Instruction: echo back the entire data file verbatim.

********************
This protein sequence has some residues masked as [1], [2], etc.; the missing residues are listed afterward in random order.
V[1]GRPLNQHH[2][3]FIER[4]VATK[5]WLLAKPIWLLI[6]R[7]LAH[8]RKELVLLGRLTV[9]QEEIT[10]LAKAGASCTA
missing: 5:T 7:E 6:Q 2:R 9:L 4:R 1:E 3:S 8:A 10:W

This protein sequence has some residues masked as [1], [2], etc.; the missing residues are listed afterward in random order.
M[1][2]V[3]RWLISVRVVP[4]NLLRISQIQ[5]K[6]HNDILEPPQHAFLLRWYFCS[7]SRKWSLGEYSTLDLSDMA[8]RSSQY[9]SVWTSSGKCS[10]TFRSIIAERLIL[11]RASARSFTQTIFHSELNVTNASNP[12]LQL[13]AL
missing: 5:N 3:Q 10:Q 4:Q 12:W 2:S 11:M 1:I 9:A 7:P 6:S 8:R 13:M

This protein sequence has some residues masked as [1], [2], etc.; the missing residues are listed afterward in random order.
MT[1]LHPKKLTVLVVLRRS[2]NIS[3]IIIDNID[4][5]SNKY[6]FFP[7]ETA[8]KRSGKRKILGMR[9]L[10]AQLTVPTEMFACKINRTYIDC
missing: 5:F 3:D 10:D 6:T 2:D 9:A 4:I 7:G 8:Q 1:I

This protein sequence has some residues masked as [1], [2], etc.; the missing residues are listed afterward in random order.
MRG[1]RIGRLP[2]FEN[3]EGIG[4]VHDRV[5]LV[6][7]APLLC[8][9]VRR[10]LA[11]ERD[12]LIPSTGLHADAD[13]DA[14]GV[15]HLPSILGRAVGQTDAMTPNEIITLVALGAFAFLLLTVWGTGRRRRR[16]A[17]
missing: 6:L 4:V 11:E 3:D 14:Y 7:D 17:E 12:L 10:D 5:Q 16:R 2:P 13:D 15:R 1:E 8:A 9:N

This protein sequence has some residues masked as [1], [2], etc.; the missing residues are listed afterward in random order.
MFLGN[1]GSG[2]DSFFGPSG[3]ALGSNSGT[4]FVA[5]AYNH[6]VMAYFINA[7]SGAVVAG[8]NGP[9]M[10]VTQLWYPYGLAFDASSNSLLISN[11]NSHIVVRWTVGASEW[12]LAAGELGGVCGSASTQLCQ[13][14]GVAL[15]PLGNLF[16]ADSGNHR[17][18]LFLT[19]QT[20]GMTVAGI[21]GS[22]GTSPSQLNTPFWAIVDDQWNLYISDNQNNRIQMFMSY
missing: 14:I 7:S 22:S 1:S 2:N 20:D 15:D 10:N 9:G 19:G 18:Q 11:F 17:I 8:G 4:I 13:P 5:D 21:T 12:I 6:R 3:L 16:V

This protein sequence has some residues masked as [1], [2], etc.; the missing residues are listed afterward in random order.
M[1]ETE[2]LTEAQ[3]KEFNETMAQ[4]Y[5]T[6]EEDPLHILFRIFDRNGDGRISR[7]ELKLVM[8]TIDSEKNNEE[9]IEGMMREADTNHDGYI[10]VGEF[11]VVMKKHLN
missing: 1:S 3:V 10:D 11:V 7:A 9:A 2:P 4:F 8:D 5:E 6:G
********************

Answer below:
This protein sequence has some residues masked as [1], [2], etc.; the missing residues are listed afterward in random order.
V[1]GRPLNQHH[2][3]FIER[4]VATK[5]WLLAKPIWLLI[6]R[7]LAH[8]RKELVLLGRLTV[9]QEEIT[10]LAKAGASCTA
missing: 5:T 7:E 6:Q 2:R 9:L 4:R 1:E 3:S 8:A 10:W

This protein sequence has some residues masked as [1], [2], etc.; the missing residues are listed afterward in random order.
M[1][2]V[3]RWLISVRVVP[4]NLLRISQIQ[5]K[6]HNDILEPPQHAFLLRWYFCS[7]SRKWSLGEYSTLDLSDMA[8]RSSQY[9]SVWTSSGKCS[10]TFRSIIAERLIL[11]RASARSFTQTIFHSELNVTNASNP[12]LQL[13]AL
missing: 5:N 3:Q 10:Q 4:Q 12:W 2:S 11:M 1:I 9:A 7:P 6:S 8:R 13:M

This protein sequence has some residues masked as [1], [2], etc.; the missing residues are listed afterward in random order.
MT[1]LHPKKLTVLVVLRRS[2]NIS[3]IIIDNID[4][5]SNKY[6]FFP[7]ETA[8]KRSGKRKILGMR[9]L[10]AQLTVPTEMFACKINRTYIDC
missing: 5:F 3:D 10:D 6:T 2:D 9:A 4:I 7:G 8:Q 1:I

This protein sequence has some residues masked as [1], [2], etc.; the missing residues are listed afterward in random order.
MRG[1]RIGRLP[2]FEN[3]EGIG[4]VHDRV[5]LV[6][7]APLLC[8][9]VRR[10]LA[11]ERD[12]LIPSTGLHADAD[13]DA[14]GV[15]HLPSILGRAVGQTDAMTPNEIITLVALGAFAFLLLTVWGTGRRRRR[16]A[17]
missing: 6:L 4:V 11:E 3:D 14:Y 7:D 17:E 12:L 10:D 5:Q 16:R 2:P 13:D 15:R 1:E 8:A 9:N

This protein sequence has some residues masked as [1], [2], etc.; the missing residues are listed afterward in random order.
MFLGN[1]GSG[2]DSFFGPSG[3]ALGSNSGT[4]FVA[5]AYNH[6]VMAYFINA[7]SGAVVAG[8]NGP[9]M[10]VTQLWYPYGLAFDASSNSLLISN[11]NSHIVVRWTVGASEW[12]LAAGELGGVCGSASTQLCQ[13][14]GVAL[15]PLGNLF[16]ADSGNHR[17][18]LFLT[19]QT[20]GMTVAGI[21]GS[22]GTSPSQLNTPFWAIVDDQWNLYISDNQNNRIQMFMSY
missing: 14:I 7:S 22:S 1:S 2:N 20:D 15:D 10:N 9:G 19:G 18:Q 11:F 17:I 8:G 4:I 13:P 5:D 21:T 12:I 6:R 3:L 16:V

This protein sequence has some residues masked as [1], [2], etc.; the missing residues are listed afterward in random order.
M[1]ETE[2]LTEAQ[3]KEFNETMAQ[4]Y[5]T[6]EEDPLHILFRIFDRNGDGRISR[7]ELKLVM[8]TIDSEKNNEE[9]IEGMMREADTNHDGYI[10]VGEF[11]VVMKKHLN
missing: 1:S 3:V 10:D 11:V 7:A 9:A 2:P 4:F 8:D 5:E 6:G